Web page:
[5-8] heilög hring-Sól heiðar röðuls ‘the holy ring-Sól of the heath of the sun [SKY/HEAVEN > SUN > = Mary]’: Hring-Sól could be taken as a simple woman-kenning: ‘Sól <goddess, personification of the sun> of the rings’ [WOMAN]. It could also be a part of an inverted kenning; ‘the holy Sól of the ring of the heath of the sun’, creating a sort of threefold image of the sun, first the base-word itself (Sól), then in the two sub-kennings. Hringr ‘ring’ does not usually occur in sun-kennings, but the word can be used to denote forskellige slags ‘ringe, ringformede genstande’ ‘various kinds of round and ring-formed things’ (LP: hringr), presumably including the sun. Cf. Schottmann 1973, 129 on this kind of kenning for the Virgin. On Sól as a personification of the sun, see SnE 1982, 13. The bright imagery in the kenning forms a sharp contrast to the ‘angry and unhappy’ appearance of Mary (reið og óglöð), who is described as ófrýn sýnum ‘seemingly frowning’ in the previous helmingr (l. 2). In Mar she is more decorous: með hrygðar yfirbragði ‘with the appearance of sorrow’ (Mar 1871, 119).

Close

hring ‘of the ring’

1. hringr (noun m.; °-s, dat. -; -ar): ring; sword < hringsól (noun f.)

kennings

röðuls heiðar hring-Sól
‘ring-Sól of the heath of the sun’
   = Mary

the heath of the sun → SKY/HEAVEN
the ring of the SKY/HEAVEN → SUN
Sól of the SUN → Mary

notes

[5-8] heilög hring-Sól heiðar röðuls ‘the holy ring-Sól of the heath of the sun [SKY/HEAVEN > SUN > = Mary]’: Hring-Sól could be taken as a simple woman-kenning: ‘Sól <goddess, personification of the sun> of the rings’ [WOMAN]. It could also be a part of an inverted kenning; ‘the holy Sól of the ring of the heath of the sun’, creating a sort of threefold image of the sun, first the base-word itself (Sól), then in the two sub-kennings. Hringr ‘ring’ does not usually occur in sun-kennings, but the word can be used to denote forskellige slags ‘ringe, ringformede genstande’ ‘various kinds of round and ring-formed things’ (LP: hringr), presumably including the sun. Cf. Schottmann 1973, 129 on this kind of kenning for the Virgin. On Sól as a personification of the sun, see SnE 1982, 13. The bright imagery in the kenning forms a sharp contrast to the ‘angry and unhappy’ appearance of Mary (reið og óglöð), who is described as ófrýn sýnum ‘seemingly frowning’ in the previous helmingr (l. 2). In Mar she is more decorous: með hrygðar yfirbragði ‘with the appearance of sorrow’ (Mar 1871, 119).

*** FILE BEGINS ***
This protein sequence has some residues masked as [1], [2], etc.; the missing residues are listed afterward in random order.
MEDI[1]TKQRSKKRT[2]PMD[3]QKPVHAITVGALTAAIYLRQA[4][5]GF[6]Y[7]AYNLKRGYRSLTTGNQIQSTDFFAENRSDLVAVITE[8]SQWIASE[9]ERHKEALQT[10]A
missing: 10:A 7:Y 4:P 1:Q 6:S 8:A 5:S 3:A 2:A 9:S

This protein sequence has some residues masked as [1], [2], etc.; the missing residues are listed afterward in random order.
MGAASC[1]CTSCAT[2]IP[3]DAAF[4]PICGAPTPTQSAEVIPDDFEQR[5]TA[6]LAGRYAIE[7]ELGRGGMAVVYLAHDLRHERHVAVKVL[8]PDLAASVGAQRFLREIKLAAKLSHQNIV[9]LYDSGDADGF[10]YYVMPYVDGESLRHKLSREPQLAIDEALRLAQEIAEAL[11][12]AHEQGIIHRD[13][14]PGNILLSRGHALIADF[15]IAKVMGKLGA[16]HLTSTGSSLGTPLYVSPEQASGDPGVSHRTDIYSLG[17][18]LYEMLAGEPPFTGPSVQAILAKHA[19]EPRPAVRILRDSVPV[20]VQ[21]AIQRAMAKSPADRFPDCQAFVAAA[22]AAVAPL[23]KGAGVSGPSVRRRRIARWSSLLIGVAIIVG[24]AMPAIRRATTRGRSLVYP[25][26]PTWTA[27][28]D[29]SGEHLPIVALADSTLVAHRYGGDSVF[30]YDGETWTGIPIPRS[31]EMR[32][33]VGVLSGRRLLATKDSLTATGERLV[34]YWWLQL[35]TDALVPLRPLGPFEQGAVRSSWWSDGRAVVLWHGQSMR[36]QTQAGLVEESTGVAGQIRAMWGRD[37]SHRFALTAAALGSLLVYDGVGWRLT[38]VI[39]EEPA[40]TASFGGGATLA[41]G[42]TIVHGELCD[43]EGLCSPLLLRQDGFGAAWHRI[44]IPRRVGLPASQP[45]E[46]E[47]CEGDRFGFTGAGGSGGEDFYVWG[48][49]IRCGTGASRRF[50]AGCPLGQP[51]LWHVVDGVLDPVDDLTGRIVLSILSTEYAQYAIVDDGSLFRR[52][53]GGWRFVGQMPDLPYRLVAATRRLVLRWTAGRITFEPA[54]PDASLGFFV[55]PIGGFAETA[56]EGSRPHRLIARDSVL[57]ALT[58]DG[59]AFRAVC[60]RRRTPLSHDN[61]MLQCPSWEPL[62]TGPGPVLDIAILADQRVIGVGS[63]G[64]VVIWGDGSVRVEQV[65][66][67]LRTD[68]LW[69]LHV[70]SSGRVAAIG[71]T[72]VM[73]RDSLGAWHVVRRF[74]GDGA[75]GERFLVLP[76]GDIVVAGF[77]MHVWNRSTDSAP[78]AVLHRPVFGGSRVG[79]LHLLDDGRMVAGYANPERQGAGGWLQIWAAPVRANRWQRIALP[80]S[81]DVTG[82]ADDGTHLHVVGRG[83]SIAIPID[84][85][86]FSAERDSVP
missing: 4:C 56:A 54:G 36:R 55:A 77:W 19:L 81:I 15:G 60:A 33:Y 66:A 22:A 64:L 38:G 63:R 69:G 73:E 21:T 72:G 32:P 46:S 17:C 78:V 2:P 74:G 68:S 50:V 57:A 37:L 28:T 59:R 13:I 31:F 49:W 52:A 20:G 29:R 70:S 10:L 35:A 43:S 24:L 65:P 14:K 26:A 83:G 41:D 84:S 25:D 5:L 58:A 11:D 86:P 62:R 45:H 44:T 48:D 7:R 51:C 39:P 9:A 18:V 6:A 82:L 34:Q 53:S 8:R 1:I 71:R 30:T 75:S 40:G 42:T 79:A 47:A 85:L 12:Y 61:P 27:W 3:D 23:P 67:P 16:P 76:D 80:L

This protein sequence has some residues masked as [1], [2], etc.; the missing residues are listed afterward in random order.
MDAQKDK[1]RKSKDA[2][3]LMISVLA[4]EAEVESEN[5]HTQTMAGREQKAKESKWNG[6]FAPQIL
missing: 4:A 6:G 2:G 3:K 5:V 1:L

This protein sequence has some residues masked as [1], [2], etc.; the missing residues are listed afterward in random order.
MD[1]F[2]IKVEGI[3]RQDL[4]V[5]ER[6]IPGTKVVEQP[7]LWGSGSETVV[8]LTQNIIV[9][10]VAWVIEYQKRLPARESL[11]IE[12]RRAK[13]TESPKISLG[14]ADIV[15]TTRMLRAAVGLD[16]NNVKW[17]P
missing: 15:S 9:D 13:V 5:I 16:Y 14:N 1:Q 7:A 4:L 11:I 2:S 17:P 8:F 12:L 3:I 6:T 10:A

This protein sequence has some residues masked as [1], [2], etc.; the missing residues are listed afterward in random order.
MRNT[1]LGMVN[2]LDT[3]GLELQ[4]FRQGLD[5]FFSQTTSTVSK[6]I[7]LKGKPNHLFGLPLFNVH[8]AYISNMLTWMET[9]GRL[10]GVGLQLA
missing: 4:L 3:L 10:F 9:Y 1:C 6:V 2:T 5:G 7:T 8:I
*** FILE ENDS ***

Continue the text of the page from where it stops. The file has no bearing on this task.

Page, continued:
Close

Sól ‘Sól’

2. Sól (noun f.): Sól < hringsól (noun f.)

kennings

röðuls heiðar hring-Sól
‘ring-Sól of the heath of the sun’
   = Mary

the heath of the sun → SKY/HEAVEN
the ring of the SKY/HEAVEN → SUN
Sól of the SUN → Mary

notes

[5-8] heilög hring-Sól heiðar röðuls ‘the holy ring-Sól of the heath of the sun [SKY/HEAVEN > SUN > = Mary]’: Hring-Sól could be taken as a simple woman-kenning: ‘Sól <goddess, personification of the sun> of the rings’ [WOMAN]. It could also be a part of an inverted kenning; ‘the holy Sól of the ring of the heath of the sun’, creating a sort of threefold image of the sun, first the base-word itself (Sól), then in the two sub-kennings. Hringr ‘ring’ does not usually occur in sun-kennings, but the word can be used to denote forskellige slags ‘ringe, ringformede genstande’ ‘various kinds of round and ring-formed things’ (LP: hringr), presumably including the sun. Cf. Schottmann 1973, 129 on this kind of kenning for the Virgin. On Sól as a personification of the sun, see SnE 1982, 13. The bright imagery in the kenning forms a sharp contrast to the ‘angry and unhappy’ appearance of Mary (reið og óglöð), who is described as ófrýn sýnum ‘seemingly frowning’ in the previous helmingr (l. 2). In Mar she is more decorous: með hrygðar yfirbragði ‘with the appearance of sorrow’ (Mar 1871, 119).

Close

heiðar ‘of the heath’

3. heiðr (noun f.; °heiðar, dat./acc heiði; heiðar): heath

kennings

röðuls heiðar hring-Sól
‘ring-Sól of the heath of the sun’
   = Mary

the heath of the sun → SKY/HEAVEN
the ring of the SKY/HEAVEN → SUN
Sól of the SUN → Mary

notes